By SETH LEWIS
These days, the BYU men’s basketball team giggles like a kid who locked his little sister in the closet and got away with it.
How else to explain the Cougars’ curious delight over a 22-11 season — their first 20-win campaign in five years — that left hoop pundits from Alpine to American Fork rubbing their eyes?
Or their amazement over the most remarkable turnaround since Truman beat Dewey?
Or their amusement over the way their Pee Wee-size front line befuddled bigger opponents?
“Yes, this team exceeded my expectations, and probably the expectations of a lot of people,” coach Steve Cleveland said.
“Probably the thing that surprised me the most was that we won 22 games with only two post players.”
And two very undersized post players at that: Eric Nielsen at 6-foot-8 and Mekeli Wesley at 6-9 — sort of.
“Mekeli is listed at 6-foot-9, but I can tell you he’s not a quarter-inch over 6-7,” Cleveland said.
That makes the Cougars’ in-the-paint defensive efforts against the likes of behemoths Utah and Notre Dame all the more mystifying.
But then, everything about the Cougars’ reversal from a 1-25 collapse three years ago was a regular X-file.
“It’s safe to say we’ve turned the corner and built a solid foundation for the future,” Cleveland said.
Especially with Cleveland at the helm.
The former Fresno City College coach has become Utah County’s newest celebrity after saving a dead-end program two years earlier than he thought possible when he took the job following the 1-25 debacle.
“Sometimes you get embarrassed by all the attention,” he said.
The reaction is natural after the Cougars won back fans and revived the tomb-quiet Marriott Center with a postseason surge to the Mountain West Conference tournament final and the Elite Eight of the NIT.
“To see how the players responded at the end of the season was very gratifying,” Cleveland said.
Particularly since it came after Silester Rivers was lost to knee surgery, leaving the Cougars with Nielsen, Wesley and a handful of unproven freshmen to man the middle.
“I crossed my fingers that neither Eric or Mekeli would get hurt,” Cleveland said.
He can breathe easier next season when the Cougars welcome a Top 25 recruiting class laden with big men, including 6-foot-9 Jesse Pinegar from Brighton High School and 6-11 Derek Dawes of Cottonwood High.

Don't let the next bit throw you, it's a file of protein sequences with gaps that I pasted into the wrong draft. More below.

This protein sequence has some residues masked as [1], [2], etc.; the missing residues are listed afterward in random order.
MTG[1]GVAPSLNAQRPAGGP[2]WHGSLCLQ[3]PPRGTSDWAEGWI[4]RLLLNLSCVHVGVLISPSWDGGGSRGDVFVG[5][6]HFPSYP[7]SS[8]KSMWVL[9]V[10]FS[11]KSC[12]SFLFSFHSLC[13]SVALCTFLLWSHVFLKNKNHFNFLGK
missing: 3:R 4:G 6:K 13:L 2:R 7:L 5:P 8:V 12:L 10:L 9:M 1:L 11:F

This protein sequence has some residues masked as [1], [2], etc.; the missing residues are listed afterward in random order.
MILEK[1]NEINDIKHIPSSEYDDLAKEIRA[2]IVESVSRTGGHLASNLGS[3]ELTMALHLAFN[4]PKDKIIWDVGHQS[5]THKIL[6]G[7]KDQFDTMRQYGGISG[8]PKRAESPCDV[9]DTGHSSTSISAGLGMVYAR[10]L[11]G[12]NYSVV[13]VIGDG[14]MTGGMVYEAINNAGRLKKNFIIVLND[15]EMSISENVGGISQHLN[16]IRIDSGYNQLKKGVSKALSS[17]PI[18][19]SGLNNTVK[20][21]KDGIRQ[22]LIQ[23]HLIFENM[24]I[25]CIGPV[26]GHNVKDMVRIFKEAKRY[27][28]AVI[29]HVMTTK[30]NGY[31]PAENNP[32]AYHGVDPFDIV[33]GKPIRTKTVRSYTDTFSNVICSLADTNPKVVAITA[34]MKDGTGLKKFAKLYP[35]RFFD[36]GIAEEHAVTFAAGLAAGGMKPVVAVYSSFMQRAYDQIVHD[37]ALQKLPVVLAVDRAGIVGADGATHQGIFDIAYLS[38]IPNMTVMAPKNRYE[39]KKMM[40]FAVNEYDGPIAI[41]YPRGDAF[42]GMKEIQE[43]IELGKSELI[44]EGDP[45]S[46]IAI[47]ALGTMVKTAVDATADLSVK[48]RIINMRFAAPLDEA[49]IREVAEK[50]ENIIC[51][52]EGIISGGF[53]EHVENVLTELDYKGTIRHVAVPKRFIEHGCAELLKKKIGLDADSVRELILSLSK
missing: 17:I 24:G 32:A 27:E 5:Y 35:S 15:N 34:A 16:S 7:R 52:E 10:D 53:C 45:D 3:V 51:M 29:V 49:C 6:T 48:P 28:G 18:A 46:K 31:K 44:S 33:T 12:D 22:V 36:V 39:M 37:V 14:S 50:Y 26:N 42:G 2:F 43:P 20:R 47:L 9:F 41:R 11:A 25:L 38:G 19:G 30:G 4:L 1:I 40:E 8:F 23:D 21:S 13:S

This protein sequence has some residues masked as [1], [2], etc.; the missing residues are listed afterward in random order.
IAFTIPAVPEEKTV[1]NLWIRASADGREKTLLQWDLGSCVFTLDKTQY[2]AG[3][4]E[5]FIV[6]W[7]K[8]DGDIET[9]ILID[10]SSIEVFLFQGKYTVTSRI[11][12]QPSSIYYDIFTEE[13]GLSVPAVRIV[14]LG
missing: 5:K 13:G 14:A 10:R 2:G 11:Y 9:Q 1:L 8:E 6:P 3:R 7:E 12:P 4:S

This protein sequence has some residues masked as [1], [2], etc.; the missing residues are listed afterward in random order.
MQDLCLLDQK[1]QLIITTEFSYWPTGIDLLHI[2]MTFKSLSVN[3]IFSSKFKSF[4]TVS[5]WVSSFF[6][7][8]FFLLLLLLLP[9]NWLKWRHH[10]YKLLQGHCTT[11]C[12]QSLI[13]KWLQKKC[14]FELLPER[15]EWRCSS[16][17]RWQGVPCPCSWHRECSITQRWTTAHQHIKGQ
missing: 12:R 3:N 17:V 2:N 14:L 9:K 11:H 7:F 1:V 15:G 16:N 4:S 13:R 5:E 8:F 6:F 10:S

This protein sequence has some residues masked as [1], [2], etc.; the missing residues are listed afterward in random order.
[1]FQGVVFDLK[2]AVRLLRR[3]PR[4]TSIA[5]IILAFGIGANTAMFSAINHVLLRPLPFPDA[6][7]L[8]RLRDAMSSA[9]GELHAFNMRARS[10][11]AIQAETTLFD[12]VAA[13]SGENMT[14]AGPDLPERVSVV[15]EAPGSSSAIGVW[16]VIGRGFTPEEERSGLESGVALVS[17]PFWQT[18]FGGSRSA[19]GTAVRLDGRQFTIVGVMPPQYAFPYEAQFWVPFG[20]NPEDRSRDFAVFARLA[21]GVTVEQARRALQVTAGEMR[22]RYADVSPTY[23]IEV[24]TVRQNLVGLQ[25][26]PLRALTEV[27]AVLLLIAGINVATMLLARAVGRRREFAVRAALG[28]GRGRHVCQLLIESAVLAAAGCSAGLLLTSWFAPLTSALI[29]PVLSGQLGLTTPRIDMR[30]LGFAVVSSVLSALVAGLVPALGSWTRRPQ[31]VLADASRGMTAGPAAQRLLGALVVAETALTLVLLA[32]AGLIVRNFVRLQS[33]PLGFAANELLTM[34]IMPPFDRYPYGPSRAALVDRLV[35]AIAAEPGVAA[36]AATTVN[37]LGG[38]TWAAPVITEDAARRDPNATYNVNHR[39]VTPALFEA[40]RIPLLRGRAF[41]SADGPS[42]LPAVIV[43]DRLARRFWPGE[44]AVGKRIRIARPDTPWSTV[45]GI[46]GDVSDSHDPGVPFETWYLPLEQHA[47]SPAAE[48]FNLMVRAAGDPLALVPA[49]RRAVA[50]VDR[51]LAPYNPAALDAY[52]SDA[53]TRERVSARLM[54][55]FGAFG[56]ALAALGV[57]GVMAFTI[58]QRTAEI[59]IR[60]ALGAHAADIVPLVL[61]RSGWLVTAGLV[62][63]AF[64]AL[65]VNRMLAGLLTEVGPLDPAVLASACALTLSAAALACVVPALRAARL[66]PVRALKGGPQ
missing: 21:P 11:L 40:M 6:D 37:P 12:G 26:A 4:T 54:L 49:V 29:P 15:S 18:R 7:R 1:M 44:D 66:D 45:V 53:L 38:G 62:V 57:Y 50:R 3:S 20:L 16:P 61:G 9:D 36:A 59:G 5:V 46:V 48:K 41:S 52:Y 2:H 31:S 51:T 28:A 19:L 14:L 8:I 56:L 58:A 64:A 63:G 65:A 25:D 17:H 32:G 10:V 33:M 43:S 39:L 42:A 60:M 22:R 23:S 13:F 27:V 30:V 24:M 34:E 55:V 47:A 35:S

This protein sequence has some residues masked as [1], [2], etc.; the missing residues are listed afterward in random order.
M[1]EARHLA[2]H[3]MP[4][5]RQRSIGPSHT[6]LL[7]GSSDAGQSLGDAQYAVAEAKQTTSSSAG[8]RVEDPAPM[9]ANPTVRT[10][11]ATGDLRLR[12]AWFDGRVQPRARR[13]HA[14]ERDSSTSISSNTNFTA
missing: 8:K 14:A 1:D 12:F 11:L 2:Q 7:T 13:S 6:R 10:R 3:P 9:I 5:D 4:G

Just one problem: Their youth.
“I think people need to be a little patient with these freshmen,” Cleveland said. “There’s a big difference between playing high school basketball in Utah and stepping up to the Mountain West Conference.”
But add 7-foot redshirt Dan Howard to the return of everyone but Rivers and the Cougars’ interior troubles are seemingly forgotten.
“We’ll have a better basketball team next year,” Cleveland said. “I don’t know if that means we’ll win more games, but I know we’ll have better players with the guys coming in.”
Of course, that’s Cleveland’s biggest headache now — trying to make room for an overwhelming influx of talent, including:
–Three recruits: Pinegar, Dawes and Danny Ainge’s son, Austin, who will serve a mission first;
–Three transfers: Guards Travis Hansen (UVSC) and Trent Whiting (Utah), and forward Nate Knight, a bench player at Kentucky;
–A returned missionary: 6-foot-6 guard Daniel Bobnik.
That means serious scholarship shuffling, likely forcing some reserves to come back as walk-ons.
“We’re going to have to be very creative to make it all work,” Cleveland said.
But for a man who has had to do so much with so little, that is a welcome problem indeed.
CLASSIC AXED: After 26 years, the Cougar Classic won’t return next season, the Deseret News reported Wednesday.
The termination of the four-team tournament — which school officials had discussed for several years — became final when Cleveland’s staff drew up the 2000-01 schedule.
“It’s becoming harder and harder to attract name opponents for the payout we can offer,” athletic director Val Hale told the newspaper. “It’s been hard to get people excited about it.”
Plans for a Classic replacement — a one-night, preseason doubleheader of BYU and Utah playing big-name opponents at the Delta Center — are also questionable.
“It won’t happen next year,” Utah athletic director Chris Hill said. “It’s not a dead issue, we just haven’t made progress on it yet.”